March 14 Slams Syrian Ambassador's Remarks as 'Veiled Threats'
The March 14 general-secretariat on Friday responded to "accusations" against the coalition of "being involved in the events in Syria."
"From the onset of the popular protests in Syria, pro-Hizbullah figures and media outlets" as well as partisans of the Syrian regime "have been fabricating lies aimed at accusing some March 14 forces of meddling in the events in Syria," the general-secretariat said in a statement.
It described the alleged efforts as "an attempt by the Syrian regime and its allies to promote the degenerative conspiracy theory."
The general-secretariat warned of "an attempt to engage Lebanon in the course of the Syrian crisis, which would represent an additional threat to Lebanon's security and stability."
"The March 14 forces -- which have been struggling since so many years to end all foreign interference, including by Syria, in Lebanon's internal affairs – reject any meddling in Syria's internal affairs," said the statement.
The general-secretariat also hit back at Syrian Ambassador to Lebanon Ali Abdul Karim Ali over his remarks Thursday in which he urged Lebanese authorities to take legal action following allegations that Mustaqbal bloc MP Jamal al-Jarrah was funding and arming protesters in Syria.
Ali "requested Lebanon's authorities and judiciary take action ... in order to preserve brotherly ties between the two countries," according to the transcript of an interview with Hizbullah's Intiqad website.
His comments came a day after Syrian state-run television aired "testimonies" of three people saying they had received funds and weapons from al-Jarrah to fuel a wave of protests against the ruling Baath regime.
The March 14 general-secretariat said Ali "did not only endorse fabricated televised confessions before any supposed investigations by his country, but also demanded the Lebanese State and its judiciary to adopt the charges and act against Lebanese lawmakers."
It stressed that the Syrian envoy "violated the norms of diplomatic relations between any two sovereign states," noting that "he should have directly talked with the Lebanese authorities instead of addressing them via the media."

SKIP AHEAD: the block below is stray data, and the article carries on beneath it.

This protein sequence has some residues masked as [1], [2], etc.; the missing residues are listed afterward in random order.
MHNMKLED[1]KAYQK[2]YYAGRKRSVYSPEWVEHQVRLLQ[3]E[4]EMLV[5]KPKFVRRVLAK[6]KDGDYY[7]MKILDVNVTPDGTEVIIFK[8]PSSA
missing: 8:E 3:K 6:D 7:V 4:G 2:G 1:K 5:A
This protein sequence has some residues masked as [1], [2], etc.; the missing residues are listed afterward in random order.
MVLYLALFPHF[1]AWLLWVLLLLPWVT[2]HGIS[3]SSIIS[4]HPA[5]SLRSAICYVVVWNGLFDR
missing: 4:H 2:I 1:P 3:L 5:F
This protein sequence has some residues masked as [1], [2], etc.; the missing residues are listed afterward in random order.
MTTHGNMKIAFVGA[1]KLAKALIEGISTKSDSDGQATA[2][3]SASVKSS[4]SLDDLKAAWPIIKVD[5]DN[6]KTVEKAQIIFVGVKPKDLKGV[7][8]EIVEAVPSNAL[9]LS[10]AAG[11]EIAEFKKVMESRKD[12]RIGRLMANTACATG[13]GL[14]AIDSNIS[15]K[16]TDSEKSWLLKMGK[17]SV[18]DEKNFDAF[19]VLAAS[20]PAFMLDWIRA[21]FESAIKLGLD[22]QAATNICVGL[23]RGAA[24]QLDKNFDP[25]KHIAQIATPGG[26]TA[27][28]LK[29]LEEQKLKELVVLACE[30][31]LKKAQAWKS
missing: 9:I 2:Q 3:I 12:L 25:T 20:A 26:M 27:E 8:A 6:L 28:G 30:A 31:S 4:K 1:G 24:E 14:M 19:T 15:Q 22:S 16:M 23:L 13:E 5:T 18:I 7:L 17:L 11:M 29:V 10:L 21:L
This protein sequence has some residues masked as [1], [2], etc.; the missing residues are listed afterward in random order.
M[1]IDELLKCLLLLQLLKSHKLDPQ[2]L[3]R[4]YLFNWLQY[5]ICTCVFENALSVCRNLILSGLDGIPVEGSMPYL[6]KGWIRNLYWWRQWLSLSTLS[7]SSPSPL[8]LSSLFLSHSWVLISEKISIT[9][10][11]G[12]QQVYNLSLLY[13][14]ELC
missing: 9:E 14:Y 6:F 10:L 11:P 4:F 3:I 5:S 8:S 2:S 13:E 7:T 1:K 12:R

"His remarks carried veiled threats" against stability in Lebanon, the March 14 general-secretariat went on to say in its statement.
As it noted that "Syria has the right to take the measures it sees fit on its border," the general-secretariat said such measures must not be designed to harm the interests of the Lebanese, noting that any action in that regard must be coordinated with the Lebanese authorities.
It warned that such measures might amount to "a veiled closing of the Lebanese-Syrian border."
On the other hand, the March 14 general-secretariat called on Speaker Nabih Berri to "shoulder his responsibilities as the head of the entire parliament … and to protect all MPs, in light of the dangerous accusations against members of the parliament."
It also urged President Michel Suleiman to "put an end to this dangerous game."
"The Syrian ambassador confirmed that interference by some Lebanese parties in the events in Syria and the confessions aired on television are very dangerous and could harm ... brotherly ties between Lebanon and Syria," Ali was quoted by Intiqad website as saying Thursday.
Meanwhile, Ali confirmed to Agence France Presse that agreements signed between Lebanon and Syria dictated that the judiciary should automatically take action in the case. However, he stopped short of openly accusing Jarrah of inciting dissent in Syria.
Jarrah, a member of caretaker Prime Minsiter Saad Hariri's Mustaqbal Movement, has denied the allegations.
"We have neither the desire nor the capacity or means to interfere in Syrian affairs," he said.
Protests erupted in Syria on March 15 calling for an end to a decades-old state of emergency and demanding sweeping political reforms.
Authorities have repeatedly accused "armed groups" of fuelling unrest in the country.
Damascus was forced to pull its troops from Lebanon under massive international pressure following the 2005 assassination of ex-premier Rafik Hariri, Saad's father, after a 29-year deployment.
Lebanon and Syria agreed to establish diplomatic ties in October 2008, for the first time since their independence 60 years ago.